Just saying aloud the title of this game, “Sacred 3” calls to mind a slightly generic backdrop – a fantasy world that you expect is going to cash in on clichés we all know and love. One shouldn’t necessarily take this as a bad thing though, what it lacks in polish and execution it makes up for in the gameplay department, affording you a chance to bash your way through some rather well-designed levels and hordes of strange creatures. After playing for any length of time however, you’re certainly come to notice some of the title’s rather obvious pitfalls, the voice acting being among them.
As for the storyline; there’s a big bad villain named Lord Zane who wants to take over the world and no doubt burn down all the nice, happy villages out there, naturally this doesn’t sit well with the land’s greatest heroes, of course. After you’ve chosen your class / warrior then it’s time to figure out how to use them on the battlefield. The idea is to play to your strengths while leaning on your party members to cover your weaknesses. In this sense Sacred 3 actually comes across more like a functional co-op game more so than a full-fledged single player title.
Throughout the course of the game the general idea is to simply keep on mashing buttons until everything aggressive and violent onscreen is lying dead on the ground. What’s puzzling most of all however is the apparent lack of conventional loot, which (let’s be honest here) is a large part of the reason people like to play these kinds of games in the first place. Instead you have to wait for special weapons to be handed to you, which doesn’t really happen often enough to tell you the truth. In terms of difficulty you’re basically dealing with a fair challenge, but again, if you’re well-versed in games in this genre, getting through this one should be a bit of a breeze.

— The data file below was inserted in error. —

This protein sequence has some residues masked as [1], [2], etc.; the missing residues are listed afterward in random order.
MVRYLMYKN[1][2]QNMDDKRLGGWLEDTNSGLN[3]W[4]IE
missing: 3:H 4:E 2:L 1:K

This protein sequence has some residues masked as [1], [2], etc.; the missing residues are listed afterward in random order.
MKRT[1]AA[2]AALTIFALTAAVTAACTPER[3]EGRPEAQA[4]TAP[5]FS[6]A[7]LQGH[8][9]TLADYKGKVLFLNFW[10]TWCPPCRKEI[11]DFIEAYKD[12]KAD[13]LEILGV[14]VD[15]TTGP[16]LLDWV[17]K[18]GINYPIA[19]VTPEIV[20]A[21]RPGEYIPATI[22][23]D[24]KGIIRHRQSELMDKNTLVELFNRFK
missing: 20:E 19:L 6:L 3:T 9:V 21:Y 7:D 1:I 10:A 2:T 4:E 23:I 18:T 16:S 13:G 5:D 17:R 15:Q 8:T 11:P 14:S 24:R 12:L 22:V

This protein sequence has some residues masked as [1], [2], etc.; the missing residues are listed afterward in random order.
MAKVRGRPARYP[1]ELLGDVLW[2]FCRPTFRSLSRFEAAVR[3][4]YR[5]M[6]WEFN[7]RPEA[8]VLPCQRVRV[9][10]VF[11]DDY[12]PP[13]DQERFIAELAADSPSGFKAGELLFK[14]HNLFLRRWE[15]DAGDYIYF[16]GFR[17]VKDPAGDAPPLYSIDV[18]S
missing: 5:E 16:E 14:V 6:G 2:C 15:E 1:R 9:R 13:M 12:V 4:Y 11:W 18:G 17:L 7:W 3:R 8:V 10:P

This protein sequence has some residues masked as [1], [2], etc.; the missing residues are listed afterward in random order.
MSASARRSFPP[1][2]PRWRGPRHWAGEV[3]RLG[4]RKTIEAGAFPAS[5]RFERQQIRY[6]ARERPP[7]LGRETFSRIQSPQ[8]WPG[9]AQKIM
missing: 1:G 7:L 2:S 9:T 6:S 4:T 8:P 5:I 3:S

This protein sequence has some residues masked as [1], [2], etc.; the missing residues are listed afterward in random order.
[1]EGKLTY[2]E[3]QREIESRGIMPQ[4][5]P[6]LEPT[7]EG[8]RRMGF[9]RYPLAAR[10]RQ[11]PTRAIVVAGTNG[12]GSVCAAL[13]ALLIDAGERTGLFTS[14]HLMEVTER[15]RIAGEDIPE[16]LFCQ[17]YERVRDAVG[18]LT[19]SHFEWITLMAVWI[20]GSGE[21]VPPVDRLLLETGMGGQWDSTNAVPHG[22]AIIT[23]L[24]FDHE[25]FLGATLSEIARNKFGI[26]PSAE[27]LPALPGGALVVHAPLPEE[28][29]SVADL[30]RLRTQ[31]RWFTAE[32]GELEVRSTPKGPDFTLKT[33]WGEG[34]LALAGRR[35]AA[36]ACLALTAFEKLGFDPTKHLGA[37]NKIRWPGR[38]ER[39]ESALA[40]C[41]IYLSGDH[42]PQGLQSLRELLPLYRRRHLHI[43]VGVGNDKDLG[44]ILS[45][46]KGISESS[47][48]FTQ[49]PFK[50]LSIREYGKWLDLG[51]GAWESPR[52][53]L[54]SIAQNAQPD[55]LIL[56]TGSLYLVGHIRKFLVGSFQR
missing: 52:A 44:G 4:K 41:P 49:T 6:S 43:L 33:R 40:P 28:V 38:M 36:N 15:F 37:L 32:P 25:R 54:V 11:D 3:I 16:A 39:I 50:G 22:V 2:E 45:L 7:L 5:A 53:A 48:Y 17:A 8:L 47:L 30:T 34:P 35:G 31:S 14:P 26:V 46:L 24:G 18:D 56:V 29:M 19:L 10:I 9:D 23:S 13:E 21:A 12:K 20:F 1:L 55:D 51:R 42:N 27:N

What’s going to keep a lot of gamers interested though is the graphics, which really aren’t all that bad. In fact, some might even be inclined to say that the game offers up stunning visuals at times, particularly when there’s lots of action taking place onscreen. Even the minimalist cut scenes, which elaborate on the evil Lord Zane’s dastardly deeds, are well put together and feature an agreeable art style. Likewise, the basic level / character art for the game is of a high enough caliber to create the effect of a more mature title. Overall, what keeps you dredging forward is the need to topple the next wave of enemies as well as the continual variety of villains that are thrown at you.
Sound-wise, Sacred 3 certain doesn’t disappoint either. Both its music and sound effects certainly paint the picture well and are also quite fitting. Poking its ugly nose through the mists is the voice acting and script writing (in certain key places). It would seem that the general style they were trying to convey here was one of self-deprecation – gently poking fun at various elements while making oddball modern cultural references. As a novelty, this title certainly doesn’t disappoint, but the execution of these ill-timed puns and one-liners leaves much to be desired. The end result is that you often feel a tad alienated from the action onscreen because someone is interjecting some trivial nonsense or cracking wise about something irrelevant. Had they tried to keep the dialogue serious and on point (or just hired some great comedic writers) it could have been a great deal more enjoyable.